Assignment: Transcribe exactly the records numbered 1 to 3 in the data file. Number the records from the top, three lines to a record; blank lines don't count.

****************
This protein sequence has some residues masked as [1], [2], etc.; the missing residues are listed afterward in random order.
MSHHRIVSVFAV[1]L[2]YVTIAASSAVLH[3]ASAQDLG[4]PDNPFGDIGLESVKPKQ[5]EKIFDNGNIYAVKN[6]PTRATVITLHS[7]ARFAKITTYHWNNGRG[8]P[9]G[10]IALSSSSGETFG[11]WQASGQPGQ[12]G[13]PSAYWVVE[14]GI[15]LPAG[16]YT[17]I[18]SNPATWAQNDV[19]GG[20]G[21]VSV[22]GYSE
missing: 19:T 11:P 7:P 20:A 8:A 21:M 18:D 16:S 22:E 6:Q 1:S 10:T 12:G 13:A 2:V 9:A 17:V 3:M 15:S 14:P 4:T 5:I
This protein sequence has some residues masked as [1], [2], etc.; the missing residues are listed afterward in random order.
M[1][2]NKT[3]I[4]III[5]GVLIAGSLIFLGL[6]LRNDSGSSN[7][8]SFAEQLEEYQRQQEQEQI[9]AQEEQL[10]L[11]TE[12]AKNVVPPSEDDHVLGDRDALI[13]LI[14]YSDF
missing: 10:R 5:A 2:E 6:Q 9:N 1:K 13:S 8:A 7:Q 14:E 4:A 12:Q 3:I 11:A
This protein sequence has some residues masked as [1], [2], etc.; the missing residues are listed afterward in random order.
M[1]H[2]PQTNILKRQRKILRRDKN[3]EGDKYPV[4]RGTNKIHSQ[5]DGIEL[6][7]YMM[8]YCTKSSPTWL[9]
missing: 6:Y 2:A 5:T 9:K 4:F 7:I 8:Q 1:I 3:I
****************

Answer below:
This protein sequence has some residues masked as [1], [2], etc.; the missing residues are listed afterward in random order.
MSHHRIVSVFAV[1]L[2]YVTIAASSAVLH[3]ASAQDLG[4]PDNPFGDIGLESVKPKQ[5]EKIFDNGNIYAVKN[6]PTRATVITLHS[7]ARFAKITTYHWNNGRG[8]P[9]G[10]IALSSSSGETFG[11]WQASGQPGQ[12]G[13]PSAYWVVE[14]GI[15]LPAG[16]YT[17]I[18]SNPATWAQNDV[19]GG[20]G[21]VSV[22]GYSE
missing: 19:T 11:P 7:P 20:A 8:A 21:M 18:D 16:S 22:E 6:Q 1:S 10:T 12:G 13:A 2:V 9:A 17:V 3:M 15:S 14:P 4:T 5:I
This protein sequence has some residues masked as [1], [2], etc.; the missing residues are listed afterward in random order.
M[1][2]NKT[3]I[4]III[5]GVLIAGSLIFLGL[6]LRNDSGSSN[7][8]SFAEQLEEYQRQQEQEQI[9]AQEEQL[10]L[11]TE[12]AKNVVPPSEDDHVLGDRDALI[13]LI[14]YSDF
missing: 10:R 5:A 2:E 6:Q 9:N 1:K 13:S 8:A 7:Q 14:E 4:A 12:Q 3:I 11:A
This protein sequence has some residues masked as [1], [2], etc.; the missing residues are listed afterward in random order.
M[1]H[2]PQTNILKRQRKILRRDKN[3]EGDKYPV[4]RGTNKIHSQ[5]DGIEL[6][7]YMM[8]YCTKSSPTWL[9]
missing: 6:Y 2:A 5:T 9:K 4:F 7:I 8:Q 1:I 3:I